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Ireland to ban sale of oil-fuelled cars

The aim is to ensure that one third of all vehicles on the country’s roads are electric by 2030
  • 01. januar, 2020 ob 13:00
  • Author Plamen Petrov
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The Irish government is drafting a legislation that would ban new petrol and diesel car registrations by 2030, as part of its climate action strategy, public broadcaster RTE reported.

The aim is to ensure that by 2030 one third of vehicles on the country’s roads are electricity-driven.

The legislation is open to further fine-tuning following consultations with other departments. Afterwards, the new measures will be included in the Climate Action Amendment Bill 2019. Minister for Communications, Climate Action and Environment Richard Bruton is planning to publish the law early in the new year.

Net zero carbon emissions by 2050

Climate change is already having diverse and wide ranging impacts on Ireland’s environment, society, economy and nature. To address this issue, the government has come up with a bold Climate Action Plan which outlines the current situation across key sectors including Electricity, Transport, Built Environment, Industry and Agriculture and charts a course towards ambitious decarbonisation targets. The short-term goal is to enable Ireland to meet its EU targets of reducing its carbon emissions by 30 per cent between 2021 and 2030. This will lay the foundations for achieving full carbon neutrality by 2050.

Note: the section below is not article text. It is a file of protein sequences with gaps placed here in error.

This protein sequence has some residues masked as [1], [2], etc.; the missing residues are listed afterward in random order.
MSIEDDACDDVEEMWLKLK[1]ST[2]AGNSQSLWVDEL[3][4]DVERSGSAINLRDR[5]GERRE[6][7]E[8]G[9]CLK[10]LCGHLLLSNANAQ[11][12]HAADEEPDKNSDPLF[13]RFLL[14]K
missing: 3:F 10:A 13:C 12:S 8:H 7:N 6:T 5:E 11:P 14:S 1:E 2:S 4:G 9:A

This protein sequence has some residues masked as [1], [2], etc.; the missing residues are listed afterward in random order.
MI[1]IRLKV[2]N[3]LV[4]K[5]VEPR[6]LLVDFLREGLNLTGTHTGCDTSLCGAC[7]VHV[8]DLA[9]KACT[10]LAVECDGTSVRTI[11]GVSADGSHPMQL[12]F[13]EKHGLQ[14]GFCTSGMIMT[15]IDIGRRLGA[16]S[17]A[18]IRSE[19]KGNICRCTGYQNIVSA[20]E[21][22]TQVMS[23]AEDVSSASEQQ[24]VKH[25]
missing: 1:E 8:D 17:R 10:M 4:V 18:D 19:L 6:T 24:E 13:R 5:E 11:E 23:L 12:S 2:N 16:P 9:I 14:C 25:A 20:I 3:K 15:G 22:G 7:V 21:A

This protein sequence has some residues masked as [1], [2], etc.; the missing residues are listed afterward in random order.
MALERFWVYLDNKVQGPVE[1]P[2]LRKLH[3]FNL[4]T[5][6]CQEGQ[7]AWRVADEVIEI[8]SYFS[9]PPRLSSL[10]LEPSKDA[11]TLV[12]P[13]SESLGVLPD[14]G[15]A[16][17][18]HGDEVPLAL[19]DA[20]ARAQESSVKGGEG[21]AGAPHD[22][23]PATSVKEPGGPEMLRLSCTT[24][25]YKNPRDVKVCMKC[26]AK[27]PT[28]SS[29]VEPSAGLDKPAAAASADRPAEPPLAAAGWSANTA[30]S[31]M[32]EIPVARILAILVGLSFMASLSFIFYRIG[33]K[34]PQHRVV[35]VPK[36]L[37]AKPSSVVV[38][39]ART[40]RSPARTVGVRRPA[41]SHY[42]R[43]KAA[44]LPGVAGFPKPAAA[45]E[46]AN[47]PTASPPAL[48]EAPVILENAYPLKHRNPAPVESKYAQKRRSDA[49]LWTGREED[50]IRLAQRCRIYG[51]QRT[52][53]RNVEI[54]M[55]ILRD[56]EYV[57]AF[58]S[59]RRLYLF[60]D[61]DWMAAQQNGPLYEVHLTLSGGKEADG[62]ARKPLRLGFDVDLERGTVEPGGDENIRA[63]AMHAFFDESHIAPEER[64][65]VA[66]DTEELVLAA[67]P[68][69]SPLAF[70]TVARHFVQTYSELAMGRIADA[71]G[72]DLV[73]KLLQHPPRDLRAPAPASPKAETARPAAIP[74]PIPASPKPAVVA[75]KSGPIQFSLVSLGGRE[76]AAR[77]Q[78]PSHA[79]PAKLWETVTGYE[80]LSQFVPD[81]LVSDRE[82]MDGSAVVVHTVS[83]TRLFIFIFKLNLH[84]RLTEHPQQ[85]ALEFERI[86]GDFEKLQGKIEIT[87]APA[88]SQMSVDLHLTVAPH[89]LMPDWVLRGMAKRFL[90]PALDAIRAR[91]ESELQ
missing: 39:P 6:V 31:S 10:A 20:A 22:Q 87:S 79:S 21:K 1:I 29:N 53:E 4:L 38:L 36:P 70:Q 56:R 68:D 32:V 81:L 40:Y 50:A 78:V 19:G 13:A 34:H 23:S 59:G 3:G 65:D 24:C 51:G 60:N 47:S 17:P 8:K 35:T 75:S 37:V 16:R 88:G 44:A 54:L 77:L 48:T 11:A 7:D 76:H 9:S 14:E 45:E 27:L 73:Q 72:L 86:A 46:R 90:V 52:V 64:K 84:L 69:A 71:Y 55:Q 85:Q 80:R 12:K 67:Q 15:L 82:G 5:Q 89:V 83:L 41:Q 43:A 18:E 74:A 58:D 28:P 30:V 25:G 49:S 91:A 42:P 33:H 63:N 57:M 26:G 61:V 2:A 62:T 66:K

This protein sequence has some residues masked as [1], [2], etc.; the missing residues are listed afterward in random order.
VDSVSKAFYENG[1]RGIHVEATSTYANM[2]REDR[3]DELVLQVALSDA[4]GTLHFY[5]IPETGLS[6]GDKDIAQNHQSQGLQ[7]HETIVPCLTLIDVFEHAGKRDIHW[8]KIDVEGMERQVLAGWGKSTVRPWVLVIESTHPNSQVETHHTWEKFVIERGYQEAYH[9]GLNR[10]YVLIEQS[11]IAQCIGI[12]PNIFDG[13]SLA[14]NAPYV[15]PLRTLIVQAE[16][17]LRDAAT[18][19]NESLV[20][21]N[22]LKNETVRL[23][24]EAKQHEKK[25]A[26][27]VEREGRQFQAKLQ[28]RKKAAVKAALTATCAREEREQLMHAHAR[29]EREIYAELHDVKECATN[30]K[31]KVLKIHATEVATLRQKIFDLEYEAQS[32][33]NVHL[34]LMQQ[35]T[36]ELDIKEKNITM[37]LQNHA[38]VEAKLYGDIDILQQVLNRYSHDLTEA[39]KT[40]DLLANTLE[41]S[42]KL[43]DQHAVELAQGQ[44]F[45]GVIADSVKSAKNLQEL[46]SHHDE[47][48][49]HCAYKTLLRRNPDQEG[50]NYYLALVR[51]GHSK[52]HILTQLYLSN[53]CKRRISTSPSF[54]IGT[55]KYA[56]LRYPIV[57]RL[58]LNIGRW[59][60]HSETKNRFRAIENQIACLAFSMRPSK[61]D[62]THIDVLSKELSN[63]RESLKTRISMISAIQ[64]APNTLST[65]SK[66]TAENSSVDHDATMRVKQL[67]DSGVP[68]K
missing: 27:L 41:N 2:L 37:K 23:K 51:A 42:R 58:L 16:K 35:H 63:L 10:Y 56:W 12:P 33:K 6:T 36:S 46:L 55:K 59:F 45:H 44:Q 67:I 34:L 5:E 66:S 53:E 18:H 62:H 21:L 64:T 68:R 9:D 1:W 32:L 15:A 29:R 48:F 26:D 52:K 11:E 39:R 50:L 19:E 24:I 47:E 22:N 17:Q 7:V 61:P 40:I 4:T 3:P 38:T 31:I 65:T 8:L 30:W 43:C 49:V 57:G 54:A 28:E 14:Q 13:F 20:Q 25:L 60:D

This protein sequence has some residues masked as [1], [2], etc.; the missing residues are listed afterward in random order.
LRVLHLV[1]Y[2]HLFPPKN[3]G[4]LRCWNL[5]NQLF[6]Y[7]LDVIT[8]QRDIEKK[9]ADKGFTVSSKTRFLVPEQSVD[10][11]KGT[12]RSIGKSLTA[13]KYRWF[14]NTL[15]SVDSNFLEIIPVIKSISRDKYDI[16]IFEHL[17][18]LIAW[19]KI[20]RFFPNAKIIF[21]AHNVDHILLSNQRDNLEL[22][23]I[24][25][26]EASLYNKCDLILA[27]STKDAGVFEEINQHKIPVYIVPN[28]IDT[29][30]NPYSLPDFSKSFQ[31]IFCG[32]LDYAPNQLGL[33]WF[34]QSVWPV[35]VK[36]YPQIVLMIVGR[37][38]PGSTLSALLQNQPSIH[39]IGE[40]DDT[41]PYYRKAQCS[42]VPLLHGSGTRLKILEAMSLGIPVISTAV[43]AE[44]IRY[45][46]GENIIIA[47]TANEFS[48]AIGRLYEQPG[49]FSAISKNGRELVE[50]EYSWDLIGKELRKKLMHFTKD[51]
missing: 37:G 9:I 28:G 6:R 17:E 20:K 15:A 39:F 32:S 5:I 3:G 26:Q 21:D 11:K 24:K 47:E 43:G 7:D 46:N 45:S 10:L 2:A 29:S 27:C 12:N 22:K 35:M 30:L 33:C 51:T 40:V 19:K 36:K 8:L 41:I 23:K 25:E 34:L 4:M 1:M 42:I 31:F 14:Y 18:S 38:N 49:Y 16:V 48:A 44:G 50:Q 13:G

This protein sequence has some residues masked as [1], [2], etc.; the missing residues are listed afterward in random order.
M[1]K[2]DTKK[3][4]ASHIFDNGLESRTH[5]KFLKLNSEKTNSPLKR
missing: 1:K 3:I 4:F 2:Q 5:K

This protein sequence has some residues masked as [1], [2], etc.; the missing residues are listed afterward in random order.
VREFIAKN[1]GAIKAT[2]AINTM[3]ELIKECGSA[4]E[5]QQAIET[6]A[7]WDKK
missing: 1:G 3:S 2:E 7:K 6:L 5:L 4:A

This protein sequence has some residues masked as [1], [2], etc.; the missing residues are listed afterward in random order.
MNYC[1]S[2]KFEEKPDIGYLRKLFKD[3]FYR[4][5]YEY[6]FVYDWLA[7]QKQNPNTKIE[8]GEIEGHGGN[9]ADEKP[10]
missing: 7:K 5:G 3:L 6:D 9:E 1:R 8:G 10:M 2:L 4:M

Curbing transport emissions

Vehicle-generated emissions had over 20% share of all Ireland's emissions in 2018.

Phasing out fossil-fuelled cars, the Irish government is planning to have 936,000 electric vehicles on the roads by 2030, including battery operated and hybrid vehicles.

The government has also promised to double the number of installed home chargers for e-vehicles and extend the nationwide network of on-street charging points.

EU mulls banning fossil-run cars

A EU-wide ban on fossil-fuelled cars is now on the EU agenda, following an informal debate by environment ministers that demonstrated significant support for the idea. The debate was sparked by a Danish proposal that EU members should be free to ban sales of oil-fuelled cars from 2030 or else be bound by an EU-wide strategy to phase out such fossil-run vehicles.

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